In 1912, he designed the facade of Adam’s Pharmacy, the building that faces Wenceslas Square, and then the space behind this building, which is located here, on Jungmann Square. This lamp is a part of it. “Notice how beautiful Cubist shapes are. The bench, the column and the lamp itself, everything is beveled, “the guide shows us. However, the public was not always enthusiastic about the original Cubist works.
“Nearby, as today, was the U Pinkasů pub. Evil tongues claimed that the lamp was in fact an advertising column, and in cubist shapes they saw kegs of beer, “we learn with a funny story.
“The main episode of Cubism was not long, it lasted from 1911, when the artists separated from the Mánes group, until the beginning of the First World War in 1914,” the guide continues. The architects then went in different directions, one of them was the so-called rondocubism, which, on the contrary, resembles crystals used round shapes, so it was also called the arched style.
“He was also nicknamed the national style because the buildings expressed the newly formed Czechoslovak Republic – they often use red and white and referred to folklore,” says the guide. We have a representative of this style on Jungmann Square in front of us, the Adria Palace was built by architects Josef Zasche and Pavel Janák. “Although the building was created for an Italian insurance company, the national style is still evident here,” we learn.
Adria Palace in Jungmannova street
Photo: Jan Handrejch, Právo
The famous architect Le Corbusier, one of the founders of functionalism, was critical of this building. He lectured in the nearby Mozart building and did not spare the arch-style palace – calling it a “massive Assyrian building”. “Czech architects eventually abandoned this style and often turned to functionalism, ie clean buildings without ornaments,” we find out.
However, we go back in time and continue to Lazarská Street, where we love the Diamond House from 1913 by the already mentioned Emil Králíček. As the name suggests, it is built in the Cubist style and its shapes refer to the gemstone.
The surroundings of the house are Baroque, but Králíček managed to cope with this – for example, he added a square chapel to the statue of Jan Nepomucký from 1717. The unique house remembers great personalities – it belonged to the writers Adolf Hoffmeister, and in 1927 the Russian poet Vladimir Mayakovsky also stayed here.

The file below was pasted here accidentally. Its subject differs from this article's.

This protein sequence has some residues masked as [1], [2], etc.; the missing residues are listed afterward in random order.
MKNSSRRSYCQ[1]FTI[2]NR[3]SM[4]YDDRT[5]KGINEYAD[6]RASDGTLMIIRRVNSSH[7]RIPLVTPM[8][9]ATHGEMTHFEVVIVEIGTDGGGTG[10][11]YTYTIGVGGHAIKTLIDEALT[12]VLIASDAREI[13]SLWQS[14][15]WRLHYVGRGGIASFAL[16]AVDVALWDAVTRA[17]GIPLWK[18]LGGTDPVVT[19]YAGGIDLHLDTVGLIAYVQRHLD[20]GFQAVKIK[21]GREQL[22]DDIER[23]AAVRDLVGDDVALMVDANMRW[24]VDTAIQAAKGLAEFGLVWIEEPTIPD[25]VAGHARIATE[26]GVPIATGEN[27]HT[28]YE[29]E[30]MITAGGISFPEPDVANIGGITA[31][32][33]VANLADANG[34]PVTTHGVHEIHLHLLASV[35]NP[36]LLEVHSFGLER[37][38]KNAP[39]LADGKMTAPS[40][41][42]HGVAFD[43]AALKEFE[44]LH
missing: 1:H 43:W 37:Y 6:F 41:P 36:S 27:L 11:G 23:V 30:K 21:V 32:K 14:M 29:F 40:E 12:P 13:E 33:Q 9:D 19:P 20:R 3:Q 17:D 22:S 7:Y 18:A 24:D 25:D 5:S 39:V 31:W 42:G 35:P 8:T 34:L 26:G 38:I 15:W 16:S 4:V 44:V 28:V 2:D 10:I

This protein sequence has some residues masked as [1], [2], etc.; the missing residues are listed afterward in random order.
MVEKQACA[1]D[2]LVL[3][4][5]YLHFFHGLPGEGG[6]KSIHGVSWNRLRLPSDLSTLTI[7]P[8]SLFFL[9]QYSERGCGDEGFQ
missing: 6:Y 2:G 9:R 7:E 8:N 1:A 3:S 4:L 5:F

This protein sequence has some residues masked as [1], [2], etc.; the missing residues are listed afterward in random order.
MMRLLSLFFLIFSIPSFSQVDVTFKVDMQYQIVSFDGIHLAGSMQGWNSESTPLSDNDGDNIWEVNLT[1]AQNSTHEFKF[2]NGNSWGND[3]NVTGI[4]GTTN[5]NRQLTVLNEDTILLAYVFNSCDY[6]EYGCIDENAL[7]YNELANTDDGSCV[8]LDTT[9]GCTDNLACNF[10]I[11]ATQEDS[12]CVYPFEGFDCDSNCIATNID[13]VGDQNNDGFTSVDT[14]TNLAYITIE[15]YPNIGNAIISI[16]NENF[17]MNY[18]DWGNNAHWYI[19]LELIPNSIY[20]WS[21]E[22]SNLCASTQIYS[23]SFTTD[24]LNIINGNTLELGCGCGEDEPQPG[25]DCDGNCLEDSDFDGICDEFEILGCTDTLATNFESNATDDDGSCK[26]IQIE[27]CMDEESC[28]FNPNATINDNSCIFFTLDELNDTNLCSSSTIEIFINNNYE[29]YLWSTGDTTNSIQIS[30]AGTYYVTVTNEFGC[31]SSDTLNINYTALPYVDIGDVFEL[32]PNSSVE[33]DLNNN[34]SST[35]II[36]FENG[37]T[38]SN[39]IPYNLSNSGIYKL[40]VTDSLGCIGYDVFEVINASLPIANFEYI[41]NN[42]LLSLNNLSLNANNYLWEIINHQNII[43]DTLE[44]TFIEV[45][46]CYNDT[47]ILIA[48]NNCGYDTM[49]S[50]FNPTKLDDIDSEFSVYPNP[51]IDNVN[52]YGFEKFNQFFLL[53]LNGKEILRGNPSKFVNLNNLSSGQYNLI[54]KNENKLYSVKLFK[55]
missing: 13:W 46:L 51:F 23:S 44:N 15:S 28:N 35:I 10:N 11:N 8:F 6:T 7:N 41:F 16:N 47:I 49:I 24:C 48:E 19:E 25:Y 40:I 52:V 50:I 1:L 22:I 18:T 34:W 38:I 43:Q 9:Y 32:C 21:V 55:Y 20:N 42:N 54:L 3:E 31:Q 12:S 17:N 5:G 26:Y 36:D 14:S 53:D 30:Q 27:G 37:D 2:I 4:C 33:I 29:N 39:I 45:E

We continue by tram under Vyšehrad, where other cubist gems await us. “There used to be a fortification of Prague, which, however, lost its meaning at the beginning of the twentieth century. The city therefore bought it from the Austrian army and had it demolished, “the guide continues. Instead of fortifications, residential buildings were built here, some, such as the corner one in Neklanova Street, in the Cubist style.
The windows were difficult to wash
“This apartment building from 1914 was designed by architect Josef Chochol. Notice the openwork shapes – build such a construction was expensive, its shapes require a lot of handwork, ”describes our escort. It also draws our attention to sloping windows. “It was difficult to wash, but of course it was not the concern of the owners, they paid,” smiles our escort.
In the same street we also see Kovařovic’s villa from 1913, the pearl of Cubism, again by Josef Chochola. Just take a few steps and on Rašín embankment we have three Cubist houses in front of us, from the same year and from the same architect. We notice doors of cubist shapes. “They are also openwork, but we will see that the wood does not do well and crack,” shows the guide.
“When Cubist furniture was made, it often had to be reinforced with metal elements. It was therefore heavy and expensive to manufacture. Cubism was not entirely practical in this, “smiles the guide. Fortunately, we can enjoy Cubist pearls as spectators, leaving practical worries to their owners.